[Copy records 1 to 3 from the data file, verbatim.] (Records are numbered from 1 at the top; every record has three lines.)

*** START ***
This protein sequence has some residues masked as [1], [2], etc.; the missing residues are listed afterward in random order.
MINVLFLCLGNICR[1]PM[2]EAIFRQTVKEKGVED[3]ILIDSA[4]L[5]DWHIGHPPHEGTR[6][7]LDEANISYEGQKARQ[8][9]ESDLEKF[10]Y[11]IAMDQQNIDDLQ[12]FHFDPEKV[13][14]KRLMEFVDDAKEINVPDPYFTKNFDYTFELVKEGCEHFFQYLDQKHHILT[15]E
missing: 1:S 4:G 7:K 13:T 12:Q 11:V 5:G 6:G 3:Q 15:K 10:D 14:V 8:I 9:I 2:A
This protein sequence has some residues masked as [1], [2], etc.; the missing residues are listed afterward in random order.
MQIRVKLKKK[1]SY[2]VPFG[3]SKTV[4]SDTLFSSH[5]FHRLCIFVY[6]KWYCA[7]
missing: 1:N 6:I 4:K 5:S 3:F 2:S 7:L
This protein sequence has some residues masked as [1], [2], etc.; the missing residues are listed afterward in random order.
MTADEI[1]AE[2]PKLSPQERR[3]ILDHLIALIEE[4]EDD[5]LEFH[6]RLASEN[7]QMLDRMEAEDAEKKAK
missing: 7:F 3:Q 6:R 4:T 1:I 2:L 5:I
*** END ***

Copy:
This protein sequence has some residues masked as [1], [2], etc.; the missing residues are listed afterward in random order.
MINVLFLCLGNICR[1]PM[2]EAIFRQTVKEKGVED[3]ILIDSA[4]L[5]DWHIGHPPHEGTR[6][7]LDEANISYEGQKARQ[8][9]ESDLEKF[10]Y[11]IAMDQQNIDDLQ[12]FHFDPEKV[13][14]KRLMEFVDDAKEINVPDPYFTKNFDYTFELVKEGCEHFFQYLDQKHHILT[15]E
missing: 1:S 4:G 7:K 13:T 12:Q 11:V 5:G 6:G 3:Q 15:K 10:D 14:V 8:I 9:I 2:A
This protein sequence has some residues masked as [1], [2], etc.; the missing residues are listed afterward in random order.
MQIRVKLKKK[1]SY[2]VPFG[3]SKTV[4]SDTLFSSH[5]FHRLCIFVY[6]KWYCA[7]
missing: 1:N 6:I 4:K 5:S 3:F 2:S 7:L
This protein sequence has some residues masked as [1], [2], etc.; the missing residues are listed afterward in random order.
MTADEI[1]AE[2]PKLSPQERR[3]ILDHLIALIEE[4]EDD[5]LEFH[6]RLASEN[7]QMLDRMEAEDAEKKAK
missing: 7:F 3:Q 6:R 4:T 1:I 2:L 5:I